Pentadyne High RMP Composite Flywheel For Energy Storage
Pentadyne is the only company that I know of that has entered a commercial manufacturing phase for a carbon fiber composite, high RPM (56,000) energy storage flywheels. Here is some information from their web site:
The company shipped its first commercial production flywheel in 2004, and has sold and shipped more than 500 more since then.
Pentadyne Power Corporation, the world leader in flywheel energy storage systems, today announced that its fleet of installed products had exceeded a total of 3.5 million hours of reliable operation at end-user sites.
Three and a half million hours is equivalent to 400 operating years.
Pentadyne Power Corporation, a world leader in flywheel energy storage systems, announced that the Metropolitan Transit Authority of New York will use Pentadyne as the supplier of a 2.4 megawatt energy recycling system that will be used to capture, store and reuse braking energy of trains on a station of the Long Island Railroad.
Flywheels spin in a vacuum to minimize aerodynamic drag. Other systems use a constantly operating mechanical pump to maintain a rough vacuum. Instead, Pentadyne’s award-winning systems use a patented molecular vacuum sleeve on the flywheel shaft. The shaft speed combined with the sleeve’s helical grooves maintain the system’s high vacuum (<5 millitorr, or >99.9993% evacuated). This eliminates a mechanical point of failure, energy consumption and maintenance/downtime issues related to a continuously operating mechanical pump.
Pentadyne uses a synchronous reluctance motor-generator design that’s more energy efficient than permanent magnet types used in conventional flywheel systems. Permanent magnets are sensitive to heat and become less capable of operating to full capacity over time. This is particularly an issue in a vacuum environment. Pentadyne’s synchronous reluctance motor-generator design is somewhat more costly, but has no demagnetization issues even in temperature and vacuum extremes. This ensures performance of your Pentadyne system will not degrade over time.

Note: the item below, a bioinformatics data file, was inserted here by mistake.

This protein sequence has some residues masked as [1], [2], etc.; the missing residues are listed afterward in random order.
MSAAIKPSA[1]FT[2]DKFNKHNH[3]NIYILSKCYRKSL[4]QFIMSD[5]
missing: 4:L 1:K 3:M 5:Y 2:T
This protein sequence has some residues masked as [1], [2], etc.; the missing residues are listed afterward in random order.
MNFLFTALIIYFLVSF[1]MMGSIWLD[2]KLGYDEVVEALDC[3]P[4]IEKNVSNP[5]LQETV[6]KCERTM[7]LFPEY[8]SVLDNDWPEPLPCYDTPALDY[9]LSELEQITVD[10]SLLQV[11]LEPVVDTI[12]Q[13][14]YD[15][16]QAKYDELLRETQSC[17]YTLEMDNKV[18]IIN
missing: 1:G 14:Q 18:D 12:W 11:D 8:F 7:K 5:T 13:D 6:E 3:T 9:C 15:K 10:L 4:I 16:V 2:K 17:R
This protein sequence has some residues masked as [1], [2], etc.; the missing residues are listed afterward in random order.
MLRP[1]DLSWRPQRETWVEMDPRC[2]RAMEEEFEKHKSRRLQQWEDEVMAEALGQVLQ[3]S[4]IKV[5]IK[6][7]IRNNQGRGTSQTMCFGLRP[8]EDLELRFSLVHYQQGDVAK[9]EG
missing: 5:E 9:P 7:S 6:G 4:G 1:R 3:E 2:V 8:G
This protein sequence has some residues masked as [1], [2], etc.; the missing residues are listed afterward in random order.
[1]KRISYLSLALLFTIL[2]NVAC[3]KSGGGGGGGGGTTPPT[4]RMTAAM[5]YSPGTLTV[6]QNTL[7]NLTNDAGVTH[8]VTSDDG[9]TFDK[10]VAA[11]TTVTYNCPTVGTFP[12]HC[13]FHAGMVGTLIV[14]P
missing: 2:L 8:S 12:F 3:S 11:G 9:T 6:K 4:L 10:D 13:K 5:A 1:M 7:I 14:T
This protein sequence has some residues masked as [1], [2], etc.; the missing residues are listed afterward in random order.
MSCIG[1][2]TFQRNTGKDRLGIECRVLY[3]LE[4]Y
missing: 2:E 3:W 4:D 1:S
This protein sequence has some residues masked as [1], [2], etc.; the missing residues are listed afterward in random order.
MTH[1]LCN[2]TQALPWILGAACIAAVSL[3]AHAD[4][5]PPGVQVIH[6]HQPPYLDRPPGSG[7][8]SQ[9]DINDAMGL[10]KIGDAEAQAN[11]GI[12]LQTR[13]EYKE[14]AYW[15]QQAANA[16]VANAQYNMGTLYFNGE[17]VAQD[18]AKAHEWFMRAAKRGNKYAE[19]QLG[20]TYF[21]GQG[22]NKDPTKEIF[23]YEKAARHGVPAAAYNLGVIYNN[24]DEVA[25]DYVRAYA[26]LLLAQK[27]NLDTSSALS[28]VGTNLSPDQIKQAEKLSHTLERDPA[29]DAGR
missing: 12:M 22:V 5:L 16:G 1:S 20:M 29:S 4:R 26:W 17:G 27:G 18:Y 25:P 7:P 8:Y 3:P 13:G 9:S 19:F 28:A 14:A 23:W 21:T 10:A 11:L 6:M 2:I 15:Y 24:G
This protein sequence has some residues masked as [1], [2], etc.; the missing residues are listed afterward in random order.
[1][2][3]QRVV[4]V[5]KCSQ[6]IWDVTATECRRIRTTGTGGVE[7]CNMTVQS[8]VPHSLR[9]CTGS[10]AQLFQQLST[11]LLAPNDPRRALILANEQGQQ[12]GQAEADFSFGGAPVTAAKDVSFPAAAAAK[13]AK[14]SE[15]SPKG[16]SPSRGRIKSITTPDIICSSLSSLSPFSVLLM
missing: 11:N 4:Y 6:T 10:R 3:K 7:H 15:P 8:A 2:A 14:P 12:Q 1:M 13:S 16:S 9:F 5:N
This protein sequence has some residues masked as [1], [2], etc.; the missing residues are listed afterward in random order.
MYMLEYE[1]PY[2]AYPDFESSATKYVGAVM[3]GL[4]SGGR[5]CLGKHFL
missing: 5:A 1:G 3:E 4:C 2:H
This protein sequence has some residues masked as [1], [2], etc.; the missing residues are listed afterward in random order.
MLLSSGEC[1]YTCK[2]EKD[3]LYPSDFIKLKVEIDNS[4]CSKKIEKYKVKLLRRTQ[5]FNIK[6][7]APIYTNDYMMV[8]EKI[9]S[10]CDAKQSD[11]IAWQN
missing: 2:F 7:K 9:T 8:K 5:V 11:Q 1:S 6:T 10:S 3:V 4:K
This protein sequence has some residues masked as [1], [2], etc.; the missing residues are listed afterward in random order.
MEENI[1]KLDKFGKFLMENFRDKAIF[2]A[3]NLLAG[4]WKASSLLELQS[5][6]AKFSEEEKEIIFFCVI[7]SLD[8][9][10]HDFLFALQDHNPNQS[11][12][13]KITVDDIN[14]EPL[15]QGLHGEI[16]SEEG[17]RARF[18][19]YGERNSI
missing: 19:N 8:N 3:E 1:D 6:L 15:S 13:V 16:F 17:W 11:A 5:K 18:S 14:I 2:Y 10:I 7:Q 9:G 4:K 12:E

Flywheels have many advantages over lead-acid UPS batteries, but energy efficiency hasn’t been one of them, until now. Thanks to the key technology aspects noted above, the standby energy consumption of a Pentadyne flywheel is a mere 250 watts, the same as the “float charge” consumption of a battery bank with similar capacity.
The rotating group spins at speeds at 25,000 (fully discharged) to 52,000 (fully charged) rpm.
Pentadyne is mainly selling flywheels for use in uninterruptible power supplies as replacements of or suplements to lead acid batteries. They are used for short duration backup power during outages. The total energy storage per flywheel is 528Wh. Since the power consumption on standby is 250 Watts, the flywheel consumes an amount of energy equal to its full storage capacity in just 2 hours and six minutes. Clearly such flywheels would not be useful for load shifting applications on a time scale of several hours (i.e. night time to day time).
Pentadyne's recent announcement of an agreement to install a 2.4MW flywheel system to capture and reuse braking energy on one station of the Long Island Railroad is interesting. The low rolling friction of trains makes them a potentially energy efficient alternative to rubber tired automobiles, but the need for numerous accelerations in an urban evironment with frequent rail stops negates part of this advantage. Capturing braking energy and reusing to accelerate the train back to speed is obviously advantageous from an energy consumption point of view.